Events

Discussion - The West and The World After Iraq

November 16, 2007 // 11:00am12:00pm
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International Security Studies
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On Friday, November 16th the West European Studies Program along with East European Studies and the Division of International Security Studies hosted a discussion with Pierre Hassner, Professor Emeritus of Political Science at the Institut d'Études Politiques of Paris on The West and the World After Iraq. During the discussion Hassner offered insight into whether western allies can develop a more cohesive approach and common security policy in dealing with current threats to transatlantic security.

In his opening remarks Hassner stated that the western alliance continues to deal with a deep crisis and lack of cohesion in addressing some of the world's most pressing international security issues including a slide in recent years towards a more authoritarian Russia under Vladimir Putin, the continued threat of global terrorism, as well as recent tensions within the Middle East and South Asia. He referenced recent papers addressing similar concerns over the alliance's cohesion including that of Bulgarian writer Ivan Krastev, who notes that "the world can rarely agree on anything anymore but being anti-American." As another example of the new pessimism among many analysts, Hassner cited Robert Kagan's article End of Dreams, Return of History in Policy Review, August- September 2007 edition as a further example of a belief in a fundamental difference existing among members of the western alliance in confronting global crises'. Hassner asks the question "How can these issues be reconciled?"

Pierre Hassner believes that we are now in a little understood third phase of the post Cold War period which he describes as post 9/11. He states that the concept of a post Cold War world in which the ideas of liberal democracy and freedom would become universal, as espoused by Francis Fukuyama in The End of History, have not come to pass as many had imagined. The current post 9/11 phase is much more brutal, and western policies must be changed accordingly. Hassner also believes that the continued surge in Islamic extremism, the threat of increased nuclear proliferation with states such as Iran, and the rise of China as a global power will continue to change the international landscape drastically in the coming decades.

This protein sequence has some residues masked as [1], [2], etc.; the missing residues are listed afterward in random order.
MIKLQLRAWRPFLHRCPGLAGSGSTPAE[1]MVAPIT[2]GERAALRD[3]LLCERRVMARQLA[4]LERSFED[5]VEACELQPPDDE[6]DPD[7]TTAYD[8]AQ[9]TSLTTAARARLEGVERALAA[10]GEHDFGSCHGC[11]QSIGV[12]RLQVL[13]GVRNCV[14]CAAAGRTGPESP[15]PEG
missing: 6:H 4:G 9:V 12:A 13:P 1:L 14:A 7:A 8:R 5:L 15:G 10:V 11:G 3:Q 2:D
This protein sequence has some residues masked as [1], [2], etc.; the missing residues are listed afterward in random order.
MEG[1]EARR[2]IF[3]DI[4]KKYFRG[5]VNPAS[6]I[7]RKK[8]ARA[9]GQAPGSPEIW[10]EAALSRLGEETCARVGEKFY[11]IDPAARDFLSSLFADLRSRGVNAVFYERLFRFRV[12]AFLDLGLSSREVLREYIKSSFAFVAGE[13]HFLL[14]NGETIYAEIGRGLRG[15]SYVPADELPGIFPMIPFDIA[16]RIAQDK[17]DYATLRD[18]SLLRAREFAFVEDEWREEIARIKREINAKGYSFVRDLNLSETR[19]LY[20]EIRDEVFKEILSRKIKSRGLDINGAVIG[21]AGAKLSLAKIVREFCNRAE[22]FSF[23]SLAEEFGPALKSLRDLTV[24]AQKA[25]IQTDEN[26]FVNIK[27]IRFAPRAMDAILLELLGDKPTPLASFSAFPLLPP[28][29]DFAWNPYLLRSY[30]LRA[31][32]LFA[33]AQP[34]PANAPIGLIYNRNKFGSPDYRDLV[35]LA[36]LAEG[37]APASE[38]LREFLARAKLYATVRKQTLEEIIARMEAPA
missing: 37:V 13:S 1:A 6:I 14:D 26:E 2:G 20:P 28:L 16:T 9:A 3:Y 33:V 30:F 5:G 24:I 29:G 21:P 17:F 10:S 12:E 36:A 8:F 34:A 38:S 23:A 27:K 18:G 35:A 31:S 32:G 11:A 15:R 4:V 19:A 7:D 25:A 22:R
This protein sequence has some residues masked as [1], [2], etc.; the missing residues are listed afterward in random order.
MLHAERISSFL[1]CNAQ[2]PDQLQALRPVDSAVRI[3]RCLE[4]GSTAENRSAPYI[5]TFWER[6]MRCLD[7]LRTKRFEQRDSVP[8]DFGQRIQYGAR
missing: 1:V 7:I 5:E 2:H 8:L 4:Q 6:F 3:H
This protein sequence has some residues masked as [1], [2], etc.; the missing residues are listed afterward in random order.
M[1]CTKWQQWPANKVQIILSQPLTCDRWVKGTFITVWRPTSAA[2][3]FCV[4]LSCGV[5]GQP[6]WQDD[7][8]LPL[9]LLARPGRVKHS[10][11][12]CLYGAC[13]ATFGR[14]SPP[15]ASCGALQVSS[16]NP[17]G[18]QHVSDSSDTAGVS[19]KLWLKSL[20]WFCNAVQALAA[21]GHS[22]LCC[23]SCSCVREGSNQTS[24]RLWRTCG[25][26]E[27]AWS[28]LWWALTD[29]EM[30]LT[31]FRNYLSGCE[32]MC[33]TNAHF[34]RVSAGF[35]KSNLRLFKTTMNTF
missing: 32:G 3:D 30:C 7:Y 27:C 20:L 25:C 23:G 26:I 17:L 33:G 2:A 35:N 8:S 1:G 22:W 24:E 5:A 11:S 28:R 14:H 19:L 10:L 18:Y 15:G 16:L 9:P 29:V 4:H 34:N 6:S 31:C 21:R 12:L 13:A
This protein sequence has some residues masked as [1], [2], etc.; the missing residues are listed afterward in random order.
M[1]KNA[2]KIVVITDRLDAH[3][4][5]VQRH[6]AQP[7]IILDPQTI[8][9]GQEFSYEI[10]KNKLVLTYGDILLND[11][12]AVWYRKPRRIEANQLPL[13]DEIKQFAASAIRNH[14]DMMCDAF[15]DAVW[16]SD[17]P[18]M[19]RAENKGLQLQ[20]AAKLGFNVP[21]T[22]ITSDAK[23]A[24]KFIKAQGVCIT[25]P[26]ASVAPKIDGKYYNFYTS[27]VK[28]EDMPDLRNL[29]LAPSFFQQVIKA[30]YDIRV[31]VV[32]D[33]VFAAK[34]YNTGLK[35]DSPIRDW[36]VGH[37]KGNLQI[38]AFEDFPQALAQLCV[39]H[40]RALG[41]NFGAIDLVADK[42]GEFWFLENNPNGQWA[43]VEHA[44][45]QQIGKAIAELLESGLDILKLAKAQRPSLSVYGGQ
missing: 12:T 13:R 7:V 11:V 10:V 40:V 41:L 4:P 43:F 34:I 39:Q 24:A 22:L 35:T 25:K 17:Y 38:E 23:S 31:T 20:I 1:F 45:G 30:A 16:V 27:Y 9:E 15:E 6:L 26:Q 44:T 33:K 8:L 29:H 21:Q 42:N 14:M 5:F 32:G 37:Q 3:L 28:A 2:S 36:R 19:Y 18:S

Hassner went on to illustrate two long-range factors in the international arena that will continue to test the alliance's cohesion and effectiveness. This includes the increased capacity of non-state actors to affect the world as well as the explosion of global instant communications and technology. Hassner pointed out that in the 21st century groups such as Al-Qaeda have co-opted global communications systems developed by the West to advance their own agenda around the globe. He also stated with news moving around the world almost instantly through the internet and satellite television there has also been a globalization of hatred and resentment towards the West, particularly the United States.

Additionally, Hassner described how the Iraq War has significantly reduced the idea of unlimited American power and legitimacy. Since the March 2003 invasion the United States is no longer in the power position that it occupied throughout the 1990's. The symmetry of American power has decreased with the rise of Islamic fanatics who "don't play by western rules of engagement," and this has led to a further reduction in this power. The Iraq War, according to Hassner, has done much reduce the idea of American benevolence in, not only the Middle East, but among western populations as well while simultaneously giving greater influence to states such as Iran, Syria, and Venezuela.

Finally, Hassner stated that the West needs a much more subtle and long-term strategy in dealing with issues of non-proliferation, democratization, and terrorism. Specifically referencing the current problem with Iranian nuclear development, Hassner described how many analysts believe that an Iranian theocratic regime obtaining nuclear capabilities would be catastrophic due to the fear of this technology being passed on to radical Islamic groups and other non-state actors. Hassner also warned that the Non- Proliferation Treaty has lost credibility outside the western world as states such as India and Pakistan have gained status after their successful development of nuclear weapons in the 1990's.

Hassner concluded his remarks with a warning that a military first strike in the Iranian case will not be as effective or as easy as many western analysts would lead the public to believe. Additionally, a strike by the United States or allies might even be counterproductive for the West as warfare itself has moved from a classic territorial control style towards a need to control the society in general as seen recently in Iraq. Quoting the United States Ambassador to Somalia Robert Oakley, " If you liked Beirut you will love Mogadishu," Hassner declared that the same might be said for Baghdad and Tehran if the United States pursues the military option.

Drafted by Matt Starling

Experts & Staff

  • Christian F. Ostermann // Director, History and Public Policy Program; Global Europe; Cold War International History Project; North Korea Documentation Project; Nuclear Proliferation International History Project
  • Kristina N. Terzieva // Program Assistant
  • Emily R. Buss // Program Assistant

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